424 pp., 6.125 x 9.25, 3 halftones, 7 maps, notes, bibl., index
Hardcover ISBN: 978-1-4696-3153-0
Published: April 2017
eBook ISBN: 978-1-4696-3154-7
Published: February 2017
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Awards & distinctions
Finalist, 2017 George C. Rogers Jr. Award, South Carolina Historical Society
After the war, Pickens sought a peaceful and just relationship between his country and the southern Native American tribes and wrestled internally with the issue of slavery. Andrew suggests that Pickens’s rise to prominence, his stern character, and his sense of duty highlight the egalitarian ideals of his generation as well as its moral shortcomings--all of which still influence Americans’ understanding of themselves.
About the Author
Rod Andrew Jr. is professor of history at Clemson University.
For more information about Rod Andrew Jr., visit the Author Page.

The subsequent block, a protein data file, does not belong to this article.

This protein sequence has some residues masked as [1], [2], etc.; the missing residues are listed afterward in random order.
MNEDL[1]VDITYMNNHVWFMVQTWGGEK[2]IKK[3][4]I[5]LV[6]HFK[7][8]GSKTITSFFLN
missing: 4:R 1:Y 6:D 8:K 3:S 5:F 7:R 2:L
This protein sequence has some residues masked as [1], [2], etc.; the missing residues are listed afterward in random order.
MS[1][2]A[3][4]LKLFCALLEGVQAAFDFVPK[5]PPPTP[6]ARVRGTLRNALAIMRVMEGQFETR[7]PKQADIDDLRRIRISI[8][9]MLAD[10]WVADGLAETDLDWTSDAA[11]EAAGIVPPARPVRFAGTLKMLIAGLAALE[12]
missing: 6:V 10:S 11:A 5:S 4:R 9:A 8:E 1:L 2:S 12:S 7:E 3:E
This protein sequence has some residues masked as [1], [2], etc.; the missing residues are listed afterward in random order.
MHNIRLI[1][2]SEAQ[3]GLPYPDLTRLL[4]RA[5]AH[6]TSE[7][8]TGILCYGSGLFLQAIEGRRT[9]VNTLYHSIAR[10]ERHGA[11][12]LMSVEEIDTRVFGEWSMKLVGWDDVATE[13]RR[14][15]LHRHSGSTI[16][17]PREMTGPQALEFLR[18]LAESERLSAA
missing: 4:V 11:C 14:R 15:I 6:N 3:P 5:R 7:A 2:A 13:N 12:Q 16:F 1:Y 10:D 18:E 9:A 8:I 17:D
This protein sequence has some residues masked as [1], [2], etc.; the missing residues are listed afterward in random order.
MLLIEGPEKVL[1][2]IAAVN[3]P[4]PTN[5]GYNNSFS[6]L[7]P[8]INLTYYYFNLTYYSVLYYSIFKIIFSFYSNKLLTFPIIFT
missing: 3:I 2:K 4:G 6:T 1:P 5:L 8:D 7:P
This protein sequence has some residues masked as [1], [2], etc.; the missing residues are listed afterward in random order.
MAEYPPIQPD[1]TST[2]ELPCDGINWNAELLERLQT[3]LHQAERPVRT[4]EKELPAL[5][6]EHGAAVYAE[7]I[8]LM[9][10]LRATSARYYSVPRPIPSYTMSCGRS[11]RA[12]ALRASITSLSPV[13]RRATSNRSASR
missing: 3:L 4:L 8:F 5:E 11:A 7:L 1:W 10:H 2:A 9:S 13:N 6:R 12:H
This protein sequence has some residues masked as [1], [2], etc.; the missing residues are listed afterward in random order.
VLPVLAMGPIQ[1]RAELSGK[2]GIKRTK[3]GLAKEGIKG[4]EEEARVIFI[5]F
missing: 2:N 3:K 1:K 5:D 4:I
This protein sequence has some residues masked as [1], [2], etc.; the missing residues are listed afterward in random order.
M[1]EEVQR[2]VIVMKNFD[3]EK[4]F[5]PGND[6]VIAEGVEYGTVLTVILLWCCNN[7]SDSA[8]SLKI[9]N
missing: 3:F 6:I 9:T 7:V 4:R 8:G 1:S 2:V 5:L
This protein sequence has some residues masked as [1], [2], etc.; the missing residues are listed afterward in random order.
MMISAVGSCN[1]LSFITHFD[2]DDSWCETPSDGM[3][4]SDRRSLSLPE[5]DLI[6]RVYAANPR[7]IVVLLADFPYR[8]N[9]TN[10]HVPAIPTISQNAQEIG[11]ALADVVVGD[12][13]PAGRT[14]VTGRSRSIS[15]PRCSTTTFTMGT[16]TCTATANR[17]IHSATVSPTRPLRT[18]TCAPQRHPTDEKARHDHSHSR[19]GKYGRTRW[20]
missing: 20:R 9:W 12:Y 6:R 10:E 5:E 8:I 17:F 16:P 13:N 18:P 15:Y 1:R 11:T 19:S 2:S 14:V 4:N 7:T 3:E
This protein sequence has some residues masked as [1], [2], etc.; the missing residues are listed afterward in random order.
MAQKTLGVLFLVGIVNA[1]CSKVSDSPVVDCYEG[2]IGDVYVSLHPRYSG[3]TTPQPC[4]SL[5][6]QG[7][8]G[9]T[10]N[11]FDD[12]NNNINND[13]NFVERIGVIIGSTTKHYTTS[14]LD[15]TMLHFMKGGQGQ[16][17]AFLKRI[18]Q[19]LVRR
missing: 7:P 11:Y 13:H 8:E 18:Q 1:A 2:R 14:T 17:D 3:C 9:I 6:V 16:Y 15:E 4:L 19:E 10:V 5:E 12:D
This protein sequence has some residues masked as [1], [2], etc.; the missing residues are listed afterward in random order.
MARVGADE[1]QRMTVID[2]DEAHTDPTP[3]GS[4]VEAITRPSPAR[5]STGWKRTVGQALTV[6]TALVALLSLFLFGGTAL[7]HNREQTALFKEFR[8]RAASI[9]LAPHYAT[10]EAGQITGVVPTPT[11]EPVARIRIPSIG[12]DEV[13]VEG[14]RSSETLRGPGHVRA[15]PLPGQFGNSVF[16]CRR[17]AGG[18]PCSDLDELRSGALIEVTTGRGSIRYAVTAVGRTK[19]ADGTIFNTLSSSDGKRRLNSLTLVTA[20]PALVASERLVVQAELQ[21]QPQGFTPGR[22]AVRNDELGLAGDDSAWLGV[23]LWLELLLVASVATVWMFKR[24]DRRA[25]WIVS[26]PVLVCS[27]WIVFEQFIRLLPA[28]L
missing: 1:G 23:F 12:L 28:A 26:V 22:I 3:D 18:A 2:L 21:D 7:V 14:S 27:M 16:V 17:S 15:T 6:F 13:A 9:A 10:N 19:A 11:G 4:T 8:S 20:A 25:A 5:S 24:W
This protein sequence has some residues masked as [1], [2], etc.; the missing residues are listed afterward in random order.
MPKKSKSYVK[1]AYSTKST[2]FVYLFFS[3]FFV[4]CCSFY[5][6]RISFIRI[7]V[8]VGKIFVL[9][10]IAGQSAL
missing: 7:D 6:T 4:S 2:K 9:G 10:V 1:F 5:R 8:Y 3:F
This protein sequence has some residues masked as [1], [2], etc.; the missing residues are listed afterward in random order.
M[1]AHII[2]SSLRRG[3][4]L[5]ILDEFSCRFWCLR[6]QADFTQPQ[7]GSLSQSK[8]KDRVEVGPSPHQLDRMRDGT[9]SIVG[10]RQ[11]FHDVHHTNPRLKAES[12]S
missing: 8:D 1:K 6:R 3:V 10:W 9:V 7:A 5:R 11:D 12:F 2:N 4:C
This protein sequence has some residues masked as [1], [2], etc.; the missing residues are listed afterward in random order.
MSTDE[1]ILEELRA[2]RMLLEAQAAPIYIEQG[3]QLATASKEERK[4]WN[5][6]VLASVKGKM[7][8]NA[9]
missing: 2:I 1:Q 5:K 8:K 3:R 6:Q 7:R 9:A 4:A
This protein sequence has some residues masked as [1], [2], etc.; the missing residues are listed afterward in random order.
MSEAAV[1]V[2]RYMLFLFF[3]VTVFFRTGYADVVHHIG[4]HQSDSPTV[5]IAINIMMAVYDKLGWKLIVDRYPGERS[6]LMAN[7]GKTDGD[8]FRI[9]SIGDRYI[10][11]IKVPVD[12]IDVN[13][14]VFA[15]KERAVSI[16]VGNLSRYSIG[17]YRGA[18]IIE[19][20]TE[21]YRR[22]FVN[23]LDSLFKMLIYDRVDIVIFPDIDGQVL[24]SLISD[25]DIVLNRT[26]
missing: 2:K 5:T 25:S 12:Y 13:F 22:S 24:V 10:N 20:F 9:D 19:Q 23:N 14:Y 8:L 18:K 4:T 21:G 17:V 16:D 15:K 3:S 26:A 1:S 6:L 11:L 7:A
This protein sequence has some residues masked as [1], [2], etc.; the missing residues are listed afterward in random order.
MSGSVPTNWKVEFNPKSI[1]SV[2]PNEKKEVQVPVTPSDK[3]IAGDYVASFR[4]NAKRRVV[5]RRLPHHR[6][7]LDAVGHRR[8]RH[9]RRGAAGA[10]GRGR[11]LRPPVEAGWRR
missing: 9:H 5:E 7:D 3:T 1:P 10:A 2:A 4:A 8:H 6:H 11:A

“A comprehensive biography of Andrew Pickens, a backcountry planter, general, and diplomat on the southeastern frontier in the era of the American Revolution and new nation. Recommended.”--Choice
“An outstanding book, long awaited by history buffs that will serve as a milestone on an important Revolutionary War military leader.”--McCormick Messenger
“Invaluable for those interested in the finer points of the Revolution in the Carolina backcountry, the postwar shaping of frontier democracy, or a historical work that centers evangelical Christianity in the Revolution and early republic.”--North Carolina Historical Review
“Provides a well-deserved new treatment of Pickens as a military hero, civic leader, and self-made man who was not only a product of the frontier Revolutionary ethos of his day, but also an important shaper of it . . . a masterfully told story.”--On Point
“This clearly written, well-constructed, and thoroughly researched book provides a welcome addition to Revolutionary and Indian affairs scholarship.”--The Journal of Southern History
“Other biographies of Pickens have been written, but this is the best. Rod Andrew has done a great job of sifting through the available evidence to define the man and his life.”--Journal of Americas Military Past